KH: I didn’t decide, honest! The mythologies tell us this and I stick to what they say. The Norse and the Irish are not truly immortal, but rather eternally youthful. The Norse have to eat the golden apples of Idunn; the Tuatha De Danann have several anti-aging goodies, like the hogs of Manannan Mac Lir or the brew of Goibhniu. Thor could resurrect his goats with his hammer, but he couldn’t resurrect himself with it, being dead and unable to use said hammer. In any case, unless I missed it, the ability to resurrect people (vs. goats) was never explicitly assigned to the hammer.
GS: A lot of Urban Fantasy tends to shrug off Christian mythology, going the “don’t mention it and it doesn’t exist” route, even when there are gods wandering around from more ancient times. How hard was it for you to decide on having Jesus actually appear in the books? Were you at all concerned about causing offense? Have you had any negative feedback about it?
KH: It wasn’t hard to decide at all. I’d planned on involving Jesus from the beginning. Perhaps the decision was made easier by the fact that I never intended to portray Him any other way than as a dude who preaches peace and love. Tough love, sometimes, but love nonetheless. I haven’t had anybody get especially mad about it—in fact, I get emails from readers telling me the bit with Jesus was their favorite part of the series. I do my best to be respectful of all gods in the series—with the possible exception of Thor.
GS: One of the first things that struck me while reading your books is the fact that Atticus is so tech-savvy. A lot of older characters in Urban Fantasy tend to avoid technology or are unable to use it; what made you decide to go the other way?
KH: I was kind of tired of reading about UF characters who avoid technology or are unable to use it. Seriously. I suppose the rationale behind the technophobic hero(ine) is rooted in the idea that magic and technology can’t coexist, but I call bullshit on that. My whole series is about coexisting—and, if you want to look at it that way, so is Urban Fantasy. If you’re going to put fantasy critters in an urban setting, then my personal view is that they should be able to interact with that urban setting.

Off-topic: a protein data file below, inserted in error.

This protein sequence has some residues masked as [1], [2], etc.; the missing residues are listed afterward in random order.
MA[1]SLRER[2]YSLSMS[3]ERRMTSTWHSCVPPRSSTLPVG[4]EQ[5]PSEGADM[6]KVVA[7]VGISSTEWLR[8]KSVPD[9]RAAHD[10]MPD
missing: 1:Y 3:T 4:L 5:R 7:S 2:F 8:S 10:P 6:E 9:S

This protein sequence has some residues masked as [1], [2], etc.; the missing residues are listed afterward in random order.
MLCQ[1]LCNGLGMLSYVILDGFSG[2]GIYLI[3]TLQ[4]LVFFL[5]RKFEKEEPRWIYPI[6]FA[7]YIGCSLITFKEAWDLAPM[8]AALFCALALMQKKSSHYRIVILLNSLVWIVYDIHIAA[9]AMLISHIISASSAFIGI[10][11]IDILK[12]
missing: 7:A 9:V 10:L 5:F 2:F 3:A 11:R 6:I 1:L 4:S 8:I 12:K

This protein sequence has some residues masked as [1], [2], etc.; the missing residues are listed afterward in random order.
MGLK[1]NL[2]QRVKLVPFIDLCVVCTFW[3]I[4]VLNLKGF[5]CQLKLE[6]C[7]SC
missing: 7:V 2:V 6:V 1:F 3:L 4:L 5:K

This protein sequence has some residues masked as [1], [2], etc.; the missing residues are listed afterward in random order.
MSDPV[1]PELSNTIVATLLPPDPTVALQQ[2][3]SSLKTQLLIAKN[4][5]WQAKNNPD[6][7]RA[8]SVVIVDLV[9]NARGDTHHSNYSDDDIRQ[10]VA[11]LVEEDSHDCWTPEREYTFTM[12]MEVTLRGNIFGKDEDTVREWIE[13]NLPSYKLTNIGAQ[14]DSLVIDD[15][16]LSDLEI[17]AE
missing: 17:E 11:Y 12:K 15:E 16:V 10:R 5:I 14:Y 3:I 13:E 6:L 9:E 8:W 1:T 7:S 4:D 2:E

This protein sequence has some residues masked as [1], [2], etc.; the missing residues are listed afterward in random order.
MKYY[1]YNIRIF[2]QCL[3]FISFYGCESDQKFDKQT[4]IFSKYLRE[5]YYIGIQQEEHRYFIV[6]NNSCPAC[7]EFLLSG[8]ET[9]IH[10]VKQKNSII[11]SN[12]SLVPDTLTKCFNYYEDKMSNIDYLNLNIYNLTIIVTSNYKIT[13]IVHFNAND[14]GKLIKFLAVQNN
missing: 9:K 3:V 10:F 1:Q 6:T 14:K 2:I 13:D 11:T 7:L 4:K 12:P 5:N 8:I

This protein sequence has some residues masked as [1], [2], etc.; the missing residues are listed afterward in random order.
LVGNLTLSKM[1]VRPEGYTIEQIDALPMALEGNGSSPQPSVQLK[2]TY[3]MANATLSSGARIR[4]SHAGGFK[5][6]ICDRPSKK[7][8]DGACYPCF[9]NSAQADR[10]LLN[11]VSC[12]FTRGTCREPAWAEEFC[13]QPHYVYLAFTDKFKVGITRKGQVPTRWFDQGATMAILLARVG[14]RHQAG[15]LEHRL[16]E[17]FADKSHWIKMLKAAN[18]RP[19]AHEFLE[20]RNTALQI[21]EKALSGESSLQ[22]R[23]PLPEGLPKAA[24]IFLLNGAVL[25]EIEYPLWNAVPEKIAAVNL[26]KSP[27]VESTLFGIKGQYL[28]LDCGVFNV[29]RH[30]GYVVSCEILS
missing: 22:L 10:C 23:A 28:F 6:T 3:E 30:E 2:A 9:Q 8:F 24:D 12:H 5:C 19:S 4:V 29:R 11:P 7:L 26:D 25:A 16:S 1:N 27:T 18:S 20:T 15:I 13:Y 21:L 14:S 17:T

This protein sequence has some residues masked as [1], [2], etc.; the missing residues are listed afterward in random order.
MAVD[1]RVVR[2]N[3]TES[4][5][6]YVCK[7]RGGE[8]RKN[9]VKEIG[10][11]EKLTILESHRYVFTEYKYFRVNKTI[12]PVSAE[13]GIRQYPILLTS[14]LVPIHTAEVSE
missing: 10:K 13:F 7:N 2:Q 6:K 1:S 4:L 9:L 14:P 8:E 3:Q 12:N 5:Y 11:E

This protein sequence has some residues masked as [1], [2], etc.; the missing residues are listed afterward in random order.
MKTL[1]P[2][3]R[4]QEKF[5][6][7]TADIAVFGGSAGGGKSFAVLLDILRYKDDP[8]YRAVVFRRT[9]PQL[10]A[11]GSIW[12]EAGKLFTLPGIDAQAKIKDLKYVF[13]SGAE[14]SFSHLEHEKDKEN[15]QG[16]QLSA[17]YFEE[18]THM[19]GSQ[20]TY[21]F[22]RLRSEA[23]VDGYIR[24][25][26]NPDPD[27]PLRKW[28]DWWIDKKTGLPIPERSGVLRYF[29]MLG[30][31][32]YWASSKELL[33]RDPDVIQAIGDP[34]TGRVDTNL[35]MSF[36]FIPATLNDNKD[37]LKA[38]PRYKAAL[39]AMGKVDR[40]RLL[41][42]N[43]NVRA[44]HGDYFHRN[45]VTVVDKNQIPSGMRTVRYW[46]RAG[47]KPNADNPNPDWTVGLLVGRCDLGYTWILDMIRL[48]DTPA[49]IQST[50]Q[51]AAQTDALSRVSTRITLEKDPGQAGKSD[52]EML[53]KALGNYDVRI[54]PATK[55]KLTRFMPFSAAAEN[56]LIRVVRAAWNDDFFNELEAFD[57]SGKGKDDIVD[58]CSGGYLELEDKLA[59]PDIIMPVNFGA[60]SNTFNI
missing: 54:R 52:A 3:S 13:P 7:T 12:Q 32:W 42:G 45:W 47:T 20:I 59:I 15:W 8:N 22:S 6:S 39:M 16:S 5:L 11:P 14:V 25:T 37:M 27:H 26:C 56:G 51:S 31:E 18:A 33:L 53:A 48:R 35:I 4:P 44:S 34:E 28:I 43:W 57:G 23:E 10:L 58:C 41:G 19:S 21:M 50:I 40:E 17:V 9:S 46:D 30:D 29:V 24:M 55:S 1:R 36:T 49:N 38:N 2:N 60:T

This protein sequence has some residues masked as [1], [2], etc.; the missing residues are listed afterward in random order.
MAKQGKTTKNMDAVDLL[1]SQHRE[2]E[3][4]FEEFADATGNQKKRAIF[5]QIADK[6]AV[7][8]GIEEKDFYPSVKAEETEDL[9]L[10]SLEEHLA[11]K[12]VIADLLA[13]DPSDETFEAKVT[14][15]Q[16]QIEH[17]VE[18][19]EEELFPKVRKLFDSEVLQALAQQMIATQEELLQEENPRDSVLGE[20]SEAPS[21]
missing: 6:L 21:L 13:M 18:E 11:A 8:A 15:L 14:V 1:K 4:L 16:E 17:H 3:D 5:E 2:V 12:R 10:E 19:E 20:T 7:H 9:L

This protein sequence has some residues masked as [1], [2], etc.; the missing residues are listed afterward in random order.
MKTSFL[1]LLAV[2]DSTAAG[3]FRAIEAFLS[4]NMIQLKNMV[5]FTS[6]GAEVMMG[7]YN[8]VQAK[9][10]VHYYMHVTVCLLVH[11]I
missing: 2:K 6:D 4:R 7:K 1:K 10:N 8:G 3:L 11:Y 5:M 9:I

GS: Would you be still interested in seeing the Iron Druid as a comic book?
KH: HECK YES!
GS: Are you a comic book fan yourself? What are your favorites?
KH: Yep, I’m a comic book nerd through and through. Marvel superheroes when I was younger, Vertigo titles when I got older. Right now I really like CHEW. That’s a really excellent title, can’t recommend it enough.
KH: Neil Gaiman. Ken Kesey. William Gibson. Patrick Rothfuss. They’re all amazing storytellers.
GS: What can you tell us about the forthcoming fourth book in the Iron Druid Chronicles, Tricked (out April 24)?
KH: Atticus needs to find the time to train Granuaile properly, so he exerts himself in this book to achieve that goal. He uses Coyote to get it done, but using a trickster god always comes with its own set of complications. We also see some of the loose ends from HAMMERED tied up—what happened to the widow MacDonagh, Leif’s condition, etc.—and we get a peek at the consequences coming down the road for Atticus after his raid on Asgard.
GS: What’s up next for you?
KH: I have to write book six, HUNTED (book five is finished), and plot out the remainder of the IDC. I’m also working on an epic as well, so hopefully that will take some meaningful shape soon.
THE FINAL FIVE WITH KEVIN HEARNE
Trek or Wars? Gah! I like ’em both! Okay. Wars.
Marvel or DC? Under-16 Kevin says Marvel, Over-16 Kevin says Vertigo (an imprint of DC).
Vampires or werewolves? I’m a sucker for doggies.
Dragons or unicorns? Teeth! Flames! Wings!
Time Travel: Pro or Con? Pro if I can have my own sonic screwdriver and psychic paper. Con otherwise.
- Geek Speak Magazine would like to thank Kevin Hearne for his participation in this interview.
Visit Kevin at his official website here.